REBEL Core Cast 118.0 – IM vs PO NSAIDs

REBEL Core Cast 118.0 – IM vs PO NSAIDs

Bottom Line Up Top: There is no difference in analgesic efficacy between oral and intramuscular NSAIDs.

Clinical Scenario: A 34-year-old woman presents to the ED with back pain. After your history and physical, you conclude that the patient’s pain is muscular in origin and likely secondary to heavy lifting while moving apartments. You contemplate analgesic options and decide that a NSAID makes sense.  Should you give her PO ibuprofen or IM ketorolac?

What Your Gut Says: Give the ketorolac IM. IM ketorolac will provide better pain relief and the patient will be happier with her care since she got an ‘injection’ and, after all, she did come all the way to the hospital.

What The Evidence Says: Unlike with many areas of medicine, there is ample evidence to answer this question and most of that evidence has been around for a couple of decades. Reviewing every study would be tedious and, fortunately, we’ve got a great review article on the topic. One important thing to understand is that the different NSAIDs have widely accepted equianalgesic doses; at the right dose, all NSAIDs (whether it be naproxen, ibuprofen, ketorolac or diclofenac) give equivalent pain relief (Irizarry 2021). This allows us to look at studies with the different NSAIDs and compare them to each other.

A 2007 review of the literature concluded that there was no difference in analgesia between IM ketorolac and PO ibuprofen (Arora 2007). The study included a number of high-quality research studies:






Wright 1994

Retrospective analysis of prospectively collected data.

PO Ibuprofen 800 mg vs IM ketorolac 60 mg

No difference in analgesic effect.

Ibuprofen superior secondary to cost, ease of administration + lack of pain w/ administration.

Turturo 1995

Double-blind RCT

PO Ibuprofen 800 mg vs IM ketorolac 60 mg

No difference in analgesic effect.

Similar onset of action in mild-moderate pain.

Neighbor 1998

Double-blind RCT

PO Ibuprofen 800 mg vs IM ketorolac 60 mg

No difference in analgesic effect.

Mixter 1998

Double-blind RCT

PO Ibuprofen 800 mg vs IM ketorolac 60 mg

No difference in analgesic effect.

Surgical Patients

Quereshi 2019

Double-blind RCT

IM diclofenac 75 mg vs PO diclofenac 100 mg

Small difference favoring IM in terms of speed to pain relief

Authors conclude PO superior due to time to prepare injection

The data looks fairly clear in terms of analgesic efficacy but, don’t some patients simply prefer to receive a shot? While this dogmatic claim is often made, the data doesn’t appear to support it.

Schwartz and colleagues performed an ingenious trial (Schwartz 2000)

  • Enrolled 64 ED patients with acute pain.
  • Treatment arms:
    • Oral group: Orange drink (800 mg ibuprofen) + placebo “ibuprofen” pill
    • Injection group: Orange drink (800 mg ibuprofen) + placebo “ketorolac” injection
    • Essentially, all patients got the same analgesic medication (the orange drink) thinking it was just some juice and an inert study placebo (pill or injection).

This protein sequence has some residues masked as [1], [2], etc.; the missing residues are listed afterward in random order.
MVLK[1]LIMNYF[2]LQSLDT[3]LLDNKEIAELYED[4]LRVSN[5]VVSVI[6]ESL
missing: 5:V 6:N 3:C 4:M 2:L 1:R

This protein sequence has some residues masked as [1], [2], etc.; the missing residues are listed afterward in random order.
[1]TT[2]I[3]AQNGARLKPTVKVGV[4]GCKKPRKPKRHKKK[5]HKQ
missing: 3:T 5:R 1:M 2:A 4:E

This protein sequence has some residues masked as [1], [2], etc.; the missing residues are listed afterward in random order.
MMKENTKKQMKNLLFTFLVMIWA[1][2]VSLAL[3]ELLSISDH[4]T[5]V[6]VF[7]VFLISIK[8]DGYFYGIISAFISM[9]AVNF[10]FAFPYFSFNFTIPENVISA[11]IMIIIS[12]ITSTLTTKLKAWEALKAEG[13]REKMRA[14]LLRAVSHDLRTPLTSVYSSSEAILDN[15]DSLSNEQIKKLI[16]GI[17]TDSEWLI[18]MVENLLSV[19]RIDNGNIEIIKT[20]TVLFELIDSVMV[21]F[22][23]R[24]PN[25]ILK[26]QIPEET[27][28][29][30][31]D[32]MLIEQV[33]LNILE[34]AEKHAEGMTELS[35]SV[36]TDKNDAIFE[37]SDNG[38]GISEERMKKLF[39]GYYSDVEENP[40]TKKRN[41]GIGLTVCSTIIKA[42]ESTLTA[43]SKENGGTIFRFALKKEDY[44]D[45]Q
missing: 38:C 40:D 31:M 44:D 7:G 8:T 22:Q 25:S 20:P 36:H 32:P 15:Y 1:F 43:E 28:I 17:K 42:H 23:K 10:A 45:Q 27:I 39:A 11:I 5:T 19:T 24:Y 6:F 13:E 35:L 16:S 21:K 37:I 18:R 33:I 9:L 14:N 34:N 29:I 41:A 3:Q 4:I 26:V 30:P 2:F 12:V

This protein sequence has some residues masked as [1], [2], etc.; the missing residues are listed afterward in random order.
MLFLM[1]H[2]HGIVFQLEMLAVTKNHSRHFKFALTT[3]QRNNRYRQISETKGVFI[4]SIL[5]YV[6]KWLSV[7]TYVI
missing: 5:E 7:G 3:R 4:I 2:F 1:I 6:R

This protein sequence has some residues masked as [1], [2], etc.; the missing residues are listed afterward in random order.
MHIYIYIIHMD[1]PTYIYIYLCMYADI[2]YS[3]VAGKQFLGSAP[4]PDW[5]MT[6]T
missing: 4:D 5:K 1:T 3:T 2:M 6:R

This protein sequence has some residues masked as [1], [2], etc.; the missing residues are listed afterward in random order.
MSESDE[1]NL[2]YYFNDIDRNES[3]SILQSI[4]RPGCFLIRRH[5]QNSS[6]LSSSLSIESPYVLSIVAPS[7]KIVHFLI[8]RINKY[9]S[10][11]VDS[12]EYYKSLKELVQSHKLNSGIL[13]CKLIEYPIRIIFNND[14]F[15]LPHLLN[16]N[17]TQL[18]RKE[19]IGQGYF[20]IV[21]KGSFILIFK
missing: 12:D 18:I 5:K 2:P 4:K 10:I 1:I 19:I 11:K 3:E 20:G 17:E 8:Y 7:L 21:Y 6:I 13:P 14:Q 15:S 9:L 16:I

• No significant difference in analgesia between the two groups.

Bottom Line: Just give the NSAID by mouth. IM NSAIDs may provide slightly faster time to analgesia but, IM dosing comes with the cost of injection, pain , a longer time to prepare the dose and more intensive nursing resources to administer the medication. As long as the patient’s gut works, oral NSAIDs provide similar analgesic effects to IM dosing and should be the preferred route of administration.

Bonus Pearls:

  • IM injection of ketorolac causes significant pain. If the patient can’t take PO, be kind and pop in an IV.
  • The ceiling pain relief dose for ketorolac is 15 mg IV (Motov 2017).

Read More

REBEL EM: The Ketorolac Analgesic Ceiling


Irizarry E et al. A randomized controlled trial of ibuprofen versus ketorolac versus diclofenac for acute, nonradicular low back pain. Acad Emerg Med 2021; 28(11): 1228-35. PMID: 34133820

Arora S et al. Myth: Parenteral ketorolac provides more effective analgesia than oral ibuprofen. Can J Emerg Med 2007; 9(1): 30-2. PMID: 17391598

Wright JM et al.. NSAID use and efficacy in the emergency department: single doses of oral ibuprofen versus intramuscular ketorolac. Ann Pharmacother 1994;28:309-12. PMID: 8193414

Turturro MA et a. Intramuscular ketorolac versus oral ibuprofen in acute musculoskeletal pain. Ann Emerg Med 1995;26:117-20. PMID: 7618770

Neighbor ML et al. Intramuscular ketorolac vs oral ibuprofen in emergency department patietns with acute pain. Acad Emerg Med; 1998; 5(2): 118-122 .PMID: 9492131

Mixter CG et al. Preemptive pain control in patients having laparoscopic hernia repair: a comparison of ketorolac and ibuprofen. Arch Surg 1998;133:432-7. PMID: 9565125

Qureshi I et al. Intramuscular versus oral diclofenac for acute pain in adults with acute musculoskeletal injuries presenting to the ED setting: a prospective, double-blind, double dummy, randomised controlled trial. 2019; 36: 401-6. PMID: 31217178

Schwartz NA et al. Patient’s perceptions of route of nonsteroidal anti-inflammatory drug administration and its effect on analgesia. Acad Emerg Med 2000; 7: 857-61. PMID: 10958124

Motov S et al. Comparison of intravenous ketorolac at three single-dose regimens for treating acute pain in the emergency department: a randomized controlled trial. Ann Emerg Med 2017; 70(2): 177-84. PMID: 27993418

Post Peer Reviewed By: Salim R. Rezaie, MD (Twitter/X: @srrezaie)

Cite this article as: Anand Swaminathan, "REBEL Core Cast 118.0 – IM vs PO NSAIDs", REBEL EM blog, February 21, 2024. Available at:

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